Person Results

Meter:7.7.7.7.7.7.7.7.7
In:people

Planning worship? Check out our sister site, PreachingandWorship.org, for 20+ additional resources related to your search.
Showing 1 - 5 of 5Results Per Page: 102050

Henry Alford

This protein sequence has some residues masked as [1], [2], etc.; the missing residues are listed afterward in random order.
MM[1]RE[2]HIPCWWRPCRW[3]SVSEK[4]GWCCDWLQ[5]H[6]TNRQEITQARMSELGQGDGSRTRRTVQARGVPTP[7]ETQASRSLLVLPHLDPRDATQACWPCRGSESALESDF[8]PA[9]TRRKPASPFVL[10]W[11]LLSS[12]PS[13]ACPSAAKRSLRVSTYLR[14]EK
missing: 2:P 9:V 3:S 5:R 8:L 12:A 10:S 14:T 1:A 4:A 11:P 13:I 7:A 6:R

1810 - 1871 Meter: 7.7.7.7.7.7.7.7.7 Author of "Day Of Anger, That Dread Day" in The Cyber Hymnal Alford, Henry, D.D., son of  the Rev. Henry Alford, Rector of Aston Sandford, b. at 25 Alfred Place, Bedford Row, London, Oct. 7, 1810, and educated at Trinity College, Cambridge, graduating in honours, in 1832. In 1833 he was ordained to the Curacy of Ampton. Subsequently he held the Vicarage of Wymeswold, 1835-1853,--the Incumbency of Quebec Chapel, London, 1853-1857; and the Deanery of Canterbury, 1857 to his death, which took. place  at  Canterbury, Jan. 12, 1871.  In addition he held several important appointments, including that of a Fellow of Trinity, and the Hulsean Lectureship, 1841-2. His literary labours extended to every department of literature, but his noblest undertaking was his edition of the Greek Testament, the result of 20 years' labour.    His hymnological and poetical works, given below, were numerous, and included the compiling of collections, the composition of original hymns, and translations from other languages.    As a hymn-writer he added little to his literary reputation. The rhythm of his hymns is musical, but the poetry is neither striking, nor the thought original.   They are evangelical in their teaching,   but somewhat cold  and  conventional. They vary greatly in merit, the most popular being "Come, ye thankful  people, come," "In token that thou  shalt  not fear," and "Forward be our watchword." His collections, the Psalms and Hymns of 1844, and the Year of Praise, 1867, have not achieved a marked success.  His poetical and hymnological works include— (1) Hymns in the Christian Observer and the Christian Guardian, 1830. (2) Poems and Poetical Fragments (no name), Cambridge, J.   J.  Deighton, 1833.  (3) The School of the Heart, and other Poems, Cambridge, Pitt Press, 1835. (4) Hymns for the Sundays and Festivals throughout the Year, &c.,Lond., Longman ft Co., 1836. (5) Psalms and Hymns, adapted for the Sundays and Holidays throughout the year, &c, Lond., Rivington, 1844. (6) Poetical Works, 2 vols., Lond., Rivington, 1845. (7) Select Poetical Works, London, Rivington, 1851. (8) An American ed. of his Poems, Boston, Ticknor, Reed & Field, 1853(9) Passing away, and Life's Answer, poems in Macmillan's Magazine, 1863. (10) Evening Hexameters, in Good Words, 1864. (11) On Church Hymn Books, in the Contemporary Review, 1866. (12) Year of Praise, London, A. Strahan, 1867. (13) Poetical Works, 1868. (14) The Lord's Prayer, 1869. (15) Prose Hymns, 1844. (16) Abbot of Muchelnaye, 1841. (17) Hymns in British Magazine, 1832.   (18) A translation of Cantemus cuncti, q.v. -- John Julian, Dictionary of Hymnology (1907) ================== Alford, Henry, p. 39, ii. The following additional hymns by Dean Alford are in common use:— 1. Herald in the wilderness. St. John Baptist. (1867.) 2. Let the Church of God rejoice. SS. Simon and Jude. (1844, but not in his Psalms & Hymns of that year.) 3. Not in anything we do. Sexagesima. (1867.) 4. O Thou at Whose divine command. Sexagesima. (1844.) 5. 0 why on death so bent? Lent. (1867.) 6. Of all the honours man may wear. St. Andrew's Day. (1867.) 7. Our year of grace is wearing to a close. Close of the Year. (1867.) 8. Saviour, Thy Father's promise send. Whit-sunday. (1844.) 9. Since we kept the Saviour's birth. 1st Sunday after Trinity. (1867.) 10. Thou that art the Father's Word. Epiphany. (1844.) 11. Thou who on that wondrous journey. Quinquagesima. (1867.) 12. Through Israel's coasts in times of old. 2nd Sunday after Epiphany. (1867.) 13. Thy blood, O Christ, hath made our peace. Circumcision . (1814.) 14. When in the Lord Jehovah's name. For Sunday Schools. (1844.) All these hymns are in Dean Alford's Year of Praise, 1867, and the dates are those of their earliest publication, so far as we have been able to trace the same. --Excerpts from John Julian, Dictionary of Hymnology, Appendix, Part II (1907)